As the GOP field thins out during primary season, British conservatives with an interest in American politics have been forced to re-examine their preferred candidate. The rapid rise and fall of many “flavours of the month” has made it increasingly difficult to follow from across the Atlantic. Mainstream media tends to present the nominees as caricatures of themselves, while the liberal media delights in picking out quotes to make candidates seem more extreme.
Britain’s secular nature attempts to extract religion from elections. Tony Blair has been involved in a number of faith-based initiatives since leaving office, but he rarely mentioned his religion while serving as Prime Minister. Current Prime Minister David Cameron skirts around the issue, worried about offending anyone by talking about his faith. The secular nature of our society leads to a very different type of politics. Social issues such as abortion and gay marriage are rarely, if ever, debated in parliament. Nadine Doories (pictured right), a Conservative Member of Parliament, recently suggested that pregnant women should be able to receive advice from faith-based groups before having an abortion. She was immediately denigrated by the liberal media and even her own party. Most elections in the UK are therefore fought over fiscal issues such as tax and government spending rather than social issues.
Bearing this in mind, what do the British make of the GOP candidates so far?
Initially the bombastic, no-nonsense approach of Herman Cain resonated on this side of the Atlantic. Think tanks such as the Taxpayers’ Alliance and the Centre for Policy Studies have campaigned for a flat tax in recent years, and the possibility of Cain’s 9-9-9 plan piqued their interest. As the salacious rumours about his personal life came up, Brits were baffled at how rapidly his ratings declined. After Bill Clinton, it seemed surprising that a candidate could be destroyed so quickly by rumours such as this. We are used to our fair share of scandal in British politics, so little shocks us.
Rick Perry had appeared to be George W. Bush, mark two, an unpopular idea considering his reputation when he left office. Bush was painted as a prize idiot in England for his entire presidency, so Perry’s complete inability to stay awake or remember his policies (see below) during debates simply served to reinforce these suspicions.
There is a growing libertarian movement in Britain. Ron Paul has a lot of young fans over here, but the same thing that stops him from getting the nomination in America stops him from attracting widespread support here. On domestic issues, conservatives admire the low tax, low regulation, small, states’ rights approach to government which Paul espouses, but his foreign policy is considered crazy. Radical cuts in defense spending and an isolationist approach to humanitarian issues such as Libya are viewed as short sighted and dangerous.
As a nation we are proud of the special relationship between America and Britain, best shown during the era of Ronald Reagan and Margaret Thatcher . There are many differences between our nations, but for Atlanticists like myself, our relationship with America has always been the most important for us globally.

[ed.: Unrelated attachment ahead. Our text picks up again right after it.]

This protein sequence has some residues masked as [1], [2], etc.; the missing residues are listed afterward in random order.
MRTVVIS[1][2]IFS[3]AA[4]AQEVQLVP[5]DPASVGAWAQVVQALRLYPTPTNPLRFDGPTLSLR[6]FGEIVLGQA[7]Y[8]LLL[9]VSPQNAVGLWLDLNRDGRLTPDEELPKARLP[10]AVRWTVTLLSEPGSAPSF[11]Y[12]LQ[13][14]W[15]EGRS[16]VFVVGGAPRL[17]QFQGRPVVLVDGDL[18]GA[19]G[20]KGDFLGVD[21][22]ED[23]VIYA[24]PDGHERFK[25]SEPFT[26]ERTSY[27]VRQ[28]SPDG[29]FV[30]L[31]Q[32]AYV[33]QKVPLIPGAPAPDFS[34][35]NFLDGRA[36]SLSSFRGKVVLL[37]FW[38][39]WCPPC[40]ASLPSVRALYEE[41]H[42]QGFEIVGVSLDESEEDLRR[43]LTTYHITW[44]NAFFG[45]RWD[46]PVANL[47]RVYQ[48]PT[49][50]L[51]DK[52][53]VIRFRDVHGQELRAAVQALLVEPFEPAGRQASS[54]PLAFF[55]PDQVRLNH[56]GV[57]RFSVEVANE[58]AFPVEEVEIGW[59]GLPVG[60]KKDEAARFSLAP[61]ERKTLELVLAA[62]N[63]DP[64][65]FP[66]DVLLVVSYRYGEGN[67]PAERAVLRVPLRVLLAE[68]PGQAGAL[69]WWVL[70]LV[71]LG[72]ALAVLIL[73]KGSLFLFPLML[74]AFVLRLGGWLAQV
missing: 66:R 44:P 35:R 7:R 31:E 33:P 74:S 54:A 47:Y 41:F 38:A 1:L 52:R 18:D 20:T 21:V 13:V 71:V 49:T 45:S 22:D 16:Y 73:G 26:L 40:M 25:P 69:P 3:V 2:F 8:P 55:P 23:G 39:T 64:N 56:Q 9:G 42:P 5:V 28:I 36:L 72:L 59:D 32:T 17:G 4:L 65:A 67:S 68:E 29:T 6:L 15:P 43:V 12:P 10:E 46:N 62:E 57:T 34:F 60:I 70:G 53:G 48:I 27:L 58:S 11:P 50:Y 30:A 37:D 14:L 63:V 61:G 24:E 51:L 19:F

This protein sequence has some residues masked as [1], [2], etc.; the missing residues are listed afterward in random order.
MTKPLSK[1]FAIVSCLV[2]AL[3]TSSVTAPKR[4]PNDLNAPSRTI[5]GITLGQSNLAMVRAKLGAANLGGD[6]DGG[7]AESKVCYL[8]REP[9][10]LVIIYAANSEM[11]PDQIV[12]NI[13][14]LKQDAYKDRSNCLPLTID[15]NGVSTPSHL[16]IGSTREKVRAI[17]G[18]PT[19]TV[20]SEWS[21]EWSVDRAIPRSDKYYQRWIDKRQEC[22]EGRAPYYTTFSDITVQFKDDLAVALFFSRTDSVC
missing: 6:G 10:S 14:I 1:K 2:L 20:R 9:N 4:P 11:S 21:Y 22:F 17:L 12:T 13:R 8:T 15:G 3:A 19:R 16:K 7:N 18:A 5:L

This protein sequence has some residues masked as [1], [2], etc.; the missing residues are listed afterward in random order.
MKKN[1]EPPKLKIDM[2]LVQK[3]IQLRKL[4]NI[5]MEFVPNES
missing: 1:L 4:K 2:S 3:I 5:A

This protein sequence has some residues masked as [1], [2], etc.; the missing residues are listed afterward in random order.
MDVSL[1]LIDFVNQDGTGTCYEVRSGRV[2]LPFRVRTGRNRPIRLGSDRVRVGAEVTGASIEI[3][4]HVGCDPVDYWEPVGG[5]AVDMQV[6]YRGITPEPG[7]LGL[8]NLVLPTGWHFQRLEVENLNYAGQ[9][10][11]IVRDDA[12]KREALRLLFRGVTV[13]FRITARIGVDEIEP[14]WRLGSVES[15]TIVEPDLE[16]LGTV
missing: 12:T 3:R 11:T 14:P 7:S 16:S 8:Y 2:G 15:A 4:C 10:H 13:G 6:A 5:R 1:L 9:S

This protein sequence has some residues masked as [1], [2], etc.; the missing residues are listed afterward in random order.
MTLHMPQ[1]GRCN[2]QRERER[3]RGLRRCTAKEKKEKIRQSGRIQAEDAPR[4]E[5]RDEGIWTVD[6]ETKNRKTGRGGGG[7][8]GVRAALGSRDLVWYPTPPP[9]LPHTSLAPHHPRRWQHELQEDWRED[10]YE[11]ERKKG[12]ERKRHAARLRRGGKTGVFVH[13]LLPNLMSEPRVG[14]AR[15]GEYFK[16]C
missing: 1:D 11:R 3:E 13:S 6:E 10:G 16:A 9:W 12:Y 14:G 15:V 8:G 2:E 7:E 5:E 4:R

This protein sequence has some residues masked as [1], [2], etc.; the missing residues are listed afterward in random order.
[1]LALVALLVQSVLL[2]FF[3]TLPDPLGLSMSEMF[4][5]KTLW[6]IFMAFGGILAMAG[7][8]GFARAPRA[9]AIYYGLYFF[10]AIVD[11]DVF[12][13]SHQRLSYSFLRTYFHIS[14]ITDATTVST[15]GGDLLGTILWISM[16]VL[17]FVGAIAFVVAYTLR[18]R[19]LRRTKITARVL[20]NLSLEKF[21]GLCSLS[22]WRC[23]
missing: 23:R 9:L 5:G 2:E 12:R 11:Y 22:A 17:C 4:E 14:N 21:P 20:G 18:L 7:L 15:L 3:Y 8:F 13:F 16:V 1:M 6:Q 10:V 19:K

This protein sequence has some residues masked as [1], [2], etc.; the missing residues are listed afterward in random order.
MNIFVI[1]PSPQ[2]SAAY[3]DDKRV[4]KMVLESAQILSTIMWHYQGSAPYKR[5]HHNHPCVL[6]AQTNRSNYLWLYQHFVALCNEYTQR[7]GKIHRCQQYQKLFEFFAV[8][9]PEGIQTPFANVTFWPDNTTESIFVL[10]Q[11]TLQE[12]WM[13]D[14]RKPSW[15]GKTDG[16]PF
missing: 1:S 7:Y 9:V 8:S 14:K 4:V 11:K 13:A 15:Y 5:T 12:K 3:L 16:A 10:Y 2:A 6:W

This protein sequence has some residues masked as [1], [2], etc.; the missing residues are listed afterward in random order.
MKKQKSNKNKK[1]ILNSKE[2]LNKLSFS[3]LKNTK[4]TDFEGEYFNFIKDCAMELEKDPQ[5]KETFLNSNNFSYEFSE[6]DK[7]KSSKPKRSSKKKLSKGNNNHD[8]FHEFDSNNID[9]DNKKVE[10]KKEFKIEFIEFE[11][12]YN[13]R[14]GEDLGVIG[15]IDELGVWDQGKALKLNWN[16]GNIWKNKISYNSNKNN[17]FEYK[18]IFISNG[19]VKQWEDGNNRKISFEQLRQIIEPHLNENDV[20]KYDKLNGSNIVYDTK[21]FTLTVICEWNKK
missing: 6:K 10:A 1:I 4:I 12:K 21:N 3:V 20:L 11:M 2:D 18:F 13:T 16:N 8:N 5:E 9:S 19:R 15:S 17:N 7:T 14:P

On a visit to Congress last year, I got the chance to ask Ron Paul what he thought of the special relationship. He replied that all countries should be treated the same, as potential allies and trading partners. I asked him if meant treating Iran the same as Britain; he confirmed. After Barack Obama sent the bust of Winston Churchill back to Britain in a much-derided show of contempt, I could never support a presidential candidate who does not appreciate the connection between our countries.
Newt Gingrich has received relatively little coverage on this side of the Atlantic, his time in the spotlight ending before it had really started. His recent adverts attacking Romney’s capitalist history have only served to give Obama ammunition for the fight ahead.
The recent surge of Rick Santorum has placed him on the forefront of British media for the first time. His stance on gay marriage, abortion, contraception and other faith-based issues make him a soft target for a media that has a poor understanding of American politics. Even so, it is hard to imagine him attracting the floating voters that any GOP candidate will need to beat Obama later this year.
Finally, there’s Mitt Romney. The GOP spent the last year desperately trying to find anyone else, but it looks like he’s going to be the last one standing. Ironically, his political priorities are probably the most attractive to British conservatives. His focus on the economy, jobs, and growth has mass appeal. The liberal media will still try and cast him as a typical Republican, but recent polls indicate that he could potentially be the only candidate who can really take on Obama.
Left-Wing politicians in England tried to use Obama’s stimulus plan as an excuse for higher public spending and tax increases, but those policies have been burdensome and ineffective. An American president supporting the free markets and scaling back the size of the government could show the way to other Western economies in dire need of urgent fiscal reform.
The GOP should choose their candidate as soon as possible, before infighting damages reputations any further. In my opinion, a smart pick for Vice President regardless of the nominee would be Marco Rubio; he could make all the difference when it comes to November. Whoever is on the ticket, the most important task is to get Barack Obama as far away from the White House as possible before he completely destroys American exceptionalism and further damages relations with the UK, an important strategic ally in Europe.